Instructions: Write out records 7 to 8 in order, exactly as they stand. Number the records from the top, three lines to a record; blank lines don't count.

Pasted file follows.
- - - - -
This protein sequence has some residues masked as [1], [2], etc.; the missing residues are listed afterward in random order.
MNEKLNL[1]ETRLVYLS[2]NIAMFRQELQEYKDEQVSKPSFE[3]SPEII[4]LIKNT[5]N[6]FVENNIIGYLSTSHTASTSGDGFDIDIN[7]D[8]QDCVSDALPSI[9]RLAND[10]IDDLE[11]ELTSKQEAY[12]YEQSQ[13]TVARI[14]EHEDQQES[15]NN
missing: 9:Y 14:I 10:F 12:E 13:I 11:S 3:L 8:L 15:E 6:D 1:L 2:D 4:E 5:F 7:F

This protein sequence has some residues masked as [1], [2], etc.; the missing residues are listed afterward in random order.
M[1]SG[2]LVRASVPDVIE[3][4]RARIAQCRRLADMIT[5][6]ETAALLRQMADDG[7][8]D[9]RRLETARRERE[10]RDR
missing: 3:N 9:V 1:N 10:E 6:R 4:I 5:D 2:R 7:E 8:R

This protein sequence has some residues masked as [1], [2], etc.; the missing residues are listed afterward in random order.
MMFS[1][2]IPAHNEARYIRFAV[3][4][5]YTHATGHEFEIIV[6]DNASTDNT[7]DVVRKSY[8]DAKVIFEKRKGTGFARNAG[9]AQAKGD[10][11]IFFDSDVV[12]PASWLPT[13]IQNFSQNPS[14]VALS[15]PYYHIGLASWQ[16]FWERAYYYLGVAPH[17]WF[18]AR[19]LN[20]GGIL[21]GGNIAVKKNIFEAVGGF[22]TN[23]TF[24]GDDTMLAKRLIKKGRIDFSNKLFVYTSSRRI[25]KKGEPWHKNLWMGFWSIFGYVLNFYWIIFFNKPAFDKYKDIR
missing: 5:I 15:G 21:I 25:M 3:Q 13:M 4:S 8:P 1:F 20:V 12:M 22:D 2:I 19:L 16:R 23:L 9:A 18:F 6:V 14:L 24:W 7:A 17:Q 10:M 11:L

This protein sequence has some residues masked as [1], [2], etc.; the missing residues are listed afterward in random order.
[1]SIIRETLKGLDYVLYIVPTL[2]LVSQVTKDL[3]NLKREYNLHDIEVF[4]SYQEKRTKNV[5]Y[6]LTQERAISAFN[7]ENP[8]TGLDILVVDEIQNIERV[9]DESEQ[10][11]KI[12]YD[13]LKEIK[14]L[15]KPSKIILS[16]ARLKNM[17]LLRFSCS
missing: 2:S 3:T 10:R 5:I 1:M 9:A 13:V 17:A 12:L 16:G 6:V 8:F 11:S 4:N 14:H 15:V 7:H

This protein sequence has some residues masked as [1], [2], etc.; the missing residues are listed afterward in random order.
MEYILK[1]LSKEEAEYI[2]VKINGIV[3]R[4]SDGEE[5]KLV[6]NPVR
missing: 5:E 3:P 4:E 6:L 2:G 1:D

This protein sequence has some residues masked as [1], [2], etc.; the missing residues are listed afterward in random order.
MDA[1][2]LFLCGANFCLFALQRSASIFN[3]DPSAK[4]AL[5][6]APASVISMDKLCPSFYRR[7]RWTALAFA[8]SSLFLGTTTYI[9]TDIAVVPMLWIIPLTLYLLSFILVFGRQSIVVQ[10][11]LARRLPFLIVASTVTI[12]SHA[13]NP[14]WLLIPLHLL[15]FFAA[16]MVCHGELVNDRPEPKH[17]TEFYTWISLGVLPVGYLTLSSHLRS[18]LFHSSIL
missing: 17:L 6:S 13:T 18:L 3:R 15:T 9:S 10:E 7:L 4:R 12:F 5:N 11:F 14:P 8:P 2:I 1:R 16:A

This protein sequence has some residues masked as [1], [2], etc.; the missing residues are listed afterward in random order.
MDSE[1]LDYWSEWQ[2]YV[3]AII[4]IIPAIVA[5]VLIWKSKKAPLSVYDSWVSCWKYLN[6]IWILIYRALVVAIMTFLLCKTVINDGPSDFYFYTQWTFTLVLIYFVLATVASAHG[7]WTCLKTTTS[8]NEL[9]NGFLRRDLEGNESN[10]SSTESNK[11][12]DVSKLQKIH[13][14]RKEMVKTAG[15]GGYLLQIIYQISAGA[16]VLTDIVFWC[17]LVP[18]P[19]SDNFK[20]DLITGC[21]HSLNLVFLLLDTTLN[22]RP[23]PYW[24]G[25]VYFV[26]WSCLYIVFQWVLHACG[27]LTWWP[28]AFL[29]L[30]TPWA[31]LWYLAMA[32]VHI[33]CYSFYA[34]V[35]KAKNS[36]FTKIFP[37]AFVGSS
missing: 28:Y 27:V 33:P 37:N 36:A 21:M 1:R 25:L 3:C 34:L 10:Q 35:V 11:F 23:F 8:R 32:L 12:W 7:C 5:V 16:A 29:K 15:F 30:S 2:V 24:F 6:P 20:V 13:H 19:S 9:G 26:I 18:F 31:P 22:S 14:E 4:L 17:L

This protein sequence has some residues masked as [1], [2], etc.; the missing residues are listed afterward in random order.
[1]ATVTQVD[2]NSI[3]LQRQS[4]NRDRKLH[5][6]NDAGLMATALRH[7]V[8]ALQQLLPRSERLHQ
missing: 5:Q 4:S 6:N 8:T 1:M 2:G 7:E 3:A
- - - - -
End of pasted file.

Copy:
This protein sequence has some residues masked as [1], [2], etc.; the missing residues are listed afterward in random order.
MDSE[1]LDYWSEWQ[2]YV[3]AII[4]IIPAIVA[5]VLIWKSKKAPLSVYDSWVSCWKYLN[6]IWILIYRALVVAIMTFLLCKTVINDGPSDFYFYTQWTFTLVLIYFVLATVASAHG[7]WTCLKTTTS[8]NEL[9]NGFLRRDLEGNESN[10]SSTESNK[11][12]DVSKLQKIH[13][14]RKEMVKTAG[15]GGYLLQIIYQISAGA[16]VLTDIVFWC[17]LVP[18]P[19]SDNFK[20]DLITGC[21]HSLNLVFLLLDTTLN[22]RP[23]PYW[24]G[25]VYFV[26]WSCLYIVFQWVLHACG[27]LTWWP[28]AFL[29]L[30]TPWA[31]LWYLAMA[32]VHI[33]CYSFYA[34]V[35]KAKNS[36]FTKIFP[37]AFVGSS
missing: 28:Y 27:V 33:P 37:N 36:A 21:M 1:R 25:L 3:C 34:L 10:Q 35:V 11:F 23:F 8:R 32:L 12:W 7:C 5:V 16:A 29:K 15:F 30:S 2:V 24:F 6:P 20:V 13:H 19:S 9:G 26:I 18:F 31:P 22:S 14:E 4:L 17:L

This protein sequence has some residues masked as [1], [2], etc.; the missing residues are listed afterward in random order.
[1]ATVTQVD[2]NSI[3]LQRQS[4]NRDRKLH[5][6]NDAGLMATALRH[7]V[8]ALQQLLPRSERLHQ
missing: 5:Q 4:S 6:N 8:T 1:M 2:G 7:E 3:A